The network that gave us "Jersey Shore" banks on a sweet Christian girl from Minnesota.
Lenay Dunn grew up in that house. The one with the pool table and pinball machine in the basement. The one with pork, chicken and ribeye steak on the patio grill for last-minute dinner parties. The one with cool parents who don't flinch when teenagers chat openly about dating and drinking. Yeah, that house. The one that usually spits out brats.
Instead, Fridley's Ted and Kim Olsen raised one of the more energetic and bubbly young celebrities on the scene. Dunn just finished her first year with MTV's "10 on Top," a weekly recap of pop-culture highlights that was supposed to be co-hosted by Justin Bieber. When "the fever" broke out, Dunn was left doing a solo act. Not that she needs any help. She's managed to score perfect grades in high school, snag a rock 'n' roll husband and get discovered by a major cable outlet, all before age 25.
At the same time, Dunn comes across as so childlike, so giddy, you have to wonder if show business will eventually flatten her. During a recent whirlwind visit to the Mall of America, Dunn walked and talked so quickly that it was tempting to make an emergency stop at the oxygen bar. She sang Rebecca Black's inane Internet hit "Friday," declared that Forever 21 is her favorite store, bought a perfectly silly straw hat and befriended every salesperson within reach.
"I love malls," she said while trying to hunt down a Starbucks. "Malls make me happy."
On the way to her parents' house for dinner, she cranked KDWB on the car radio and swooned over a billboard of her idol, Taylor Swift.
"I have not met one mean person in my life," she said.
It's sweet. Suspiciously sweet.
Those who know her best insist it isn't an act. MTV exec Steve Tseckares believes her show would have flopped in the first week if its key audience, 12- to 24-year-olds, thought Dunn's pumped-up personality was a put-on.
"Kids can sniff out fake stuff more quickly than people in their 30s and 40s," he said. "When Lenay's on the air, you don't feel like she's been through a bunch of training. That untaught quality serves her well."
Dunn's unconventional path to stardom began in 1985 in Zaire, where her parents served as teachers for the Evangelical Covenant Church. By 1988, the family had moved stateside, where Dunn's father served as a minister in Chicago, Wisconsin and, finally, the Twin Cities.
By middle school, Dunn had already started making wacky videos with her friends, a hobby that reflected both her technical skills and her attraction to adventure. (You can find much of her work at www.lenay.tv.)
Lauren D'Cruz, a longtime pal, said Dunn is always drawing her into random escapades, like popping up on a Telemundo TV show in crazy dresses or driving from Los Angeles to Las Vegas for a party.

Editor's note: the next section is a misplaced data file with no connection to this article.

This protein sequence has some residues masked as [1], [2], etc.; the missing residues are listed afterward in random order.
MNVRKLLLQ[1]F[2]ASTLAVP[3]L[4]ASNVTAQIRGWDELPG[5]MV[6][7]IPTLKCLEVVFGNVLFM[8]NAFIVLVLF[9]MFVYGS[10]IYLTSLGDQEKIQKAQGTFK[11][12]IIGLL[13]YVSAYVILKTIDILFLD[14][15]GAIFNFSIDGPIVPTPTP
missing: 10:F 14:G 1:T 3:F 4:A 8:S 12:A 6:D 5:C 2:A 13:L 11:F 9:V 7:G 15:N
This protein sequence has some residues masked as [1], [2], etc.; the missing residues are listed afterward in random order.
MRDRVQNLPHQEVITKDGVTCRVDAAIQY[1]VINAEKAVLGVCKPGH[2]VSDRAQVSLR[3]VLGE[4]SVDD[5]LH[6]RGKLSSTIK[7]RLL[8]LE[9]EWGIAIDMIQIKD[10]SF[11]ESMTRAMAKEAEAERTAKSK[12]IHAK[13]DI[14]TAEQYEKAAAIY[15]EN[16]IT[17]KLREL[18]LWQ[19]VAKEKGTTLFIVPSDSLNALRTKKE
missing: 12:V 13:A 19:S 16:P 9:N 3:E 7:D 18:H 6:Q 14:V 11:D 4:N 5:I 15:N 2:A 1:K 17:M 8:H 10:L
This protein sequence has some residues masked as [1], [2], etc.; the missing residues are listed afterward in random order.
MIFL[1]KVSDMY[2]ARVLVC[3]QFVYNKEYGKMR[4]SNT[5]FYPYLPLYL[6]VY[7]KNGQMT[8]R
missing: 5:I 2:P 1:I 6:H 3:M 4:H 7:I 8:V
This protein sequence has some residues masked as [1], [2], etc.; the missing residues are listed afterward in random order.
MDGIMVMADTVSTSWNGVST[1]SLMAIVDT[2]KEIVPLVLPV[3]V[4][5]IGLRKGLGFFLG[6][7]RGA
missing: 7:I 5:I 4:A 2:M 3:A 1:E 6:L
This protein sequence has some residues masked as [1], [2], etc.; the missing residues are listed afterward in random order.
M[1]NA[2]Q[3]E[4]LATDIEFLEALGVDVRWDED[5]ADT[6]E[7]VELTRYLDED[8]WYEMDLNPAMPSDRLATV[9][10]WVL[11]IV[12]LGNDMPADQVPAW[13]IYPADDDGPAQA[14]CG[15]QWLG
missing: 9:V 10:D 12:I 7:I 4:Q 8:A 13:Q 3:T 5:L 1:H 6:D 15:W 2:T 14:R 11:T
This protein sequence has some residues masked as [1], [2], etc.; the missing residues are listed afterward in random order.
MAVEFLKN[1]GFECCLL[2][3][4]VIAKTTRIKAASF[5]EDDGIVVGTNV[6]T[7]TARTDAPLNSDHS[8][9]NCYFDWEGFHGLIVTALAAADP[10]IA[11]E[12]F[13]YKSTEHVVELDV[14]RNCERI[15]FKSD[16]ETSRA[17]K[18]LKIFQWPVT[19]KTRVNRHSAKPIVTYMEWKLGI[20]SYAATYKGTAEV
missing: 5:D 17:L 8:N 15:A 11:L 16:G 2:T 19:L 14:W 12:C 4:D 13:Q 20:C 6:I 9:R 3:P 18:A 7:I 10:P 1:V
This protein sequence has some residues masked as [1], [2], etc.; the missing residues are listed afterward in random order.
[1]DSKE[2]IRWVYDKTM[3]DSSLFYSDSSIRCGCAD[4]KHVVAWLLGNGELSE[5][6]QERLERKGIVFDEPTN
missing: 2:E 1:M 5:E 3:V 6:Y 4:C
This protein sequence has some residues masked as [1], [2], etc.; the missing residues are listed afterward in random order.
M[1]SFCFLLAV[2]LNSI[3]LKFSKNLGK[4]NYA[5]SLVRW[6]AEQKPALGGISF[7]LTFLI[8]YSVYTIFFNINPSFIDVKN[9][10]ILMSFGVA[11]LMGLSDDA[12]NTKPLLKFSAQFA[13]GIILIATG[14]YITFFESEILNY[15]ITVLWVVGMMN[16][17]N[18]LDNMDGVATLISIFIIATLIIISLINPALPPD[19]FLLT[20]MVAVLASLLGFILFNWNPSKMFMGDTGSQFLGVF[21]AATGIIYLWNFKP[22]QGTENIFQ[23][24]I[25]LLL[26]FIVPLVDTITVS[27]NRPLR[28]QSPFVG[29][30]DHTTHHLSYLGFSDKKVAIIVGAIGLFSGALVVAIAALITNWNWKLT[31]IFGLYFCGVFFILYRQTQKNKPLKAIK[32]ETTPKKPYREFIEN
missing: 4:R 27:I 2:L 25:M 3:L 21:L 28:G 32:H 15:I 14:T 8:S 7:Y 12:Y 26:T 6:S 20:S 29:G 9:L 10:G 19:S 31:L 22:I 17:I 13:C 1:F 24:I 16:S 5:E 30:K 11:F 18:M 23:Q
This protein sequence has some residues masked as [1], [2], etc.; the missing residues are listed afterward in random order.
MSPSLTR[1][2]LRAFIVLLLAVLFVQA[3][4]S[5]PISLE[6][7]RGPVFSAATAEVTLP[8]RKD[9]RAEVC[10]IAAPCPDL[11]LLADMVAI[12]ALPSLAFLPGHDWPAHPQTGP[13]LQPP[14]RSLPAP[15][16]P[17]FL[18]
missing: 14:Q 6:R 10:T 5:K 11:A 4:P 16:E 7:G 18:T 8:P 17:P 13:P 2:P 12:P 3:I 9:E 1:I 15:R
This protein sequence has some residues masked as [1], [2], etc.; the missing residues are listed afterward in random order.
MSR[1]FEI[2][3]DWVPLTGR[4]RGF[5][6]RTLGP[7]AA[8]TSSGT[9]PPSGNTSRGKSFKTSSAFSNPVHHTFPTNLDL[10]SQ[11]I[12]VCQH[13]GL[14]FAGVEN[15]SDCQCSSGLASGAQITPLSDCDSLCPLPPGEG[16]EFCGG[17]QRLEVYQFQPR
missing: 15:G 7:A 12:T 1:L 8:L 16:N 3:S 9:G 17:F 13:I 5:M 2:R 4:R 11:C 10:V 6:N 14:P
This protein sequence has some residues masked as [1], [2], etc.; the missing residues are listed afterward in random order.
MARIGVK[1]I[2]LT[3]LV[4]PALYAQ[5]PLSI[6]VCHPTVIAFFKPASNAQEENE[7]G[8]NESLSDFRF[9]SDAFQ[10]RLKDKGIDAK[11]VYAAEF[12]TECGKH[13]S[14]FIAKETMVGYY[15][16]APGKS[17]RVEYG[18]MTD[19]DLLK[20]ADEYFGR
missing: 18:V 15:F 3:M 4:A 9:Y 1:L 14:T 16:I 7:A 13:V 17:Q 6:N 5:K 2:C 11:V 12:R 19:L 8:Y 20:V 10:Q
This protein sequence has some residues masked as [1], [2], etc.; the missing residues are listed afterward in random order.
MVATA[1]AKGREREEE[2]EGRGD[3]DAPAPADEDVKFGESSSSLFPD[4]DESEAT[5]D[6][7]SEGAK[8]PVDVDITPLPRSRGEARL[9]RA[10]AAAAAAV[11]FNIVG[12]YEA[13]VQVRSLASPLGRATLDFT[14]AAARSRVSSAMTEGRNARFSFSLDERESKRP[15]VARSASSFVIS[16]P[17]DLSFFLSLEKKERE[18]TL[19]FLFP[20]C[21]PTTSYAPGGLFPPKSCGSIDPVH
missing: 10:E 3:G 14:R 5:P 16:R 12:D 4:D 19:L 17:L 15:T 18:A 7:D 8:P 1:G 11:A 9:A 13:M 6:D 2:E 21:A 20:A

"I've never met anyone else like her," D'Cruz said. "She can take something that seems boring and see the entertainment in it."
Her parents say they've always trusted their oldest daughter, giving her a long leash because she's quick to read people.
"She was traveling with friends in South America when they met some strangers," Ted Olsen said. "Lenay was the first one to figure out they were hustlers and she got her group out of there."
Her friends and family weren't the only ones who were impressed.
Red Bull caught some of Dunn's videos on YouTube and hired her to drive a truck and do promotional work while she attended college at the University of Minnesota Duluth.
After graduation and a five-month backpacking trip across South America, Red Bull gave her even more exposure, signing her for a series of videos in which she did everything from driving NASCAR to skydiving.
On MTV, she's hung out with such guests as Zac Efron and Ken Jeong ("Community"). But the showbiz spotlight hasn't shaken her enthusiasm -- nor her faith. She's been married since 2009 to Jason Dunn, lead singer of the Christian punk band Hawk Nelson. The couple live in small-town Tennessee and Dunn commutes over long weekends to New York, where she's still dazzled by the red-carpet events and Times Square hotels.
Dunn said she sees no conflict between her religious beliefs and the fact that she's on the same network as "Teen Mom" and Lady Gaga videos.
"I have a very open kind of Christianity," she said. "I respect all kinds of people's beliefs. It's cool. Nobody gives me any problems with it."
That openness comes out even to strangers. As she speed-walked through the mall, babies stared and smiled at her. The entire staff at a shoe store ignored most of the other customers to wait on her.
And then there were the two young men who approached her in a coffee line, eager to tell her that one of them had just returned from service in Afghanistan.
Dunn made a joke about whether the soldier knew a military friend of hers. He seemed puzzled and the pair walked away.
"He looked like he hated me," Dunn said. It was the only time all day she wasn't beaming.